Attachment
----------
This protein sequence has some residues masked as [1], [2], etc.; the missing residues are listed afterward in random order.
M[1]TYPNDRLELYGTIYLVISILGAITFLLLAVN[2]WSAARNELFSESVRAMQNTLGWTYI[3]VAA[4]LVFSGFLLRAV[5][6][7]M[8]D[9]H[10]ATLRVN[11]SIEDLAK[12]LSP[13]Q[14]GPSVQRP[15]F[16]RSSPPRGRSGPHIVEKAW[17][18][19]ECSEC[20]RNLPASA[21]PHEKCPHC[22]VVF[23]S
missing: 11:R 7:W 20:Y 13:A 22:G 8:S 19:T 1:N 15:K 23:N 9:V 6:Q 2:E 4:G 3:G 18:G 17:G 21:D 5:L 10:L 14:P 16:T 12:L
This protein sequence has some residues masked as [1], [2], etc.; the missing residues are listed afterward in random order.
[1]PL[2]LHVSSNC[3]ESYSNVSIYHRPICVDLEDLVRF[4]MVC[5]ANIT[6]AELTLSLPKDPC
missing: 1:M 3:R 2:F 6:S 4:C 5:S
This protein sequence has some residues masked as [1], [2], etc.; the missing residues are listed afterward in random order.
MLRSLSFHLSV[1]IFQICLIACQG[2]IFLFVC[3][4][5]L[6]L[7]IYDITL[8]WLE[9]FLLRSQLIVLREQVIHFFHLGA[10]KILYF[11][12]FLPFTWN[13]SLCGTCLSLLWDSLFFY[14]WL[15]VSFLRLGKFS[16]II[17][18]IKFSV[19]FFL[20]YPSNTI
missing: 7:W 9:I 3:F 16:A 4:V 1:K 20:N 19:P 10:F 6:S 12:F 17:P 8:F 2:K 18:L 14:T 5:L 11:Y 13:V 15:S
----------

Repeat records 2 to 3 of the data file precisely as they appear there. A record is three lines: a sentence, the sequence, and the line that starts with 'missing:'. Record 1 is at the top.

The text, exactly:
This protein sequence has some residues masked as [1], [2], etc.; the missing residues are listed afterward in random order.
[1]PL[2]LHVSSNC[3]ESYSNVSIYHRPICVDLEDLVRF[4]MVC[5]ANIT[6]AELTLSLPKDPC
missing: 1:M 3:R 2:F 6:S 4:C 5:S
This protein sequence has some residues masked as [1], [2], etc.; the missing residues are listed afterward in random order.
MLRSLSFHLSV[1]IFQICLIACQG[2]IFLFVC[3][4][5]L[6]L[7]IYDITL[8]WLE[9]FLLRSQLIVLREQVIHFFHLGA[10]KILYF[11][12]FLPFTWN[13]SLCGTCLSLLWDSLFFY[14]WL[15]VSFLRLGKFS[16]II[17][18]IKFSV[19]FFL[20]YPSNTI
missing: 7:W 9:I 3:F 16:A 4:V 1:K 20:N 19:P 10:F 6:S 12:F 17:P 8:F 2:K 18:L 14:T 5:L 11:Y 13:V 15:S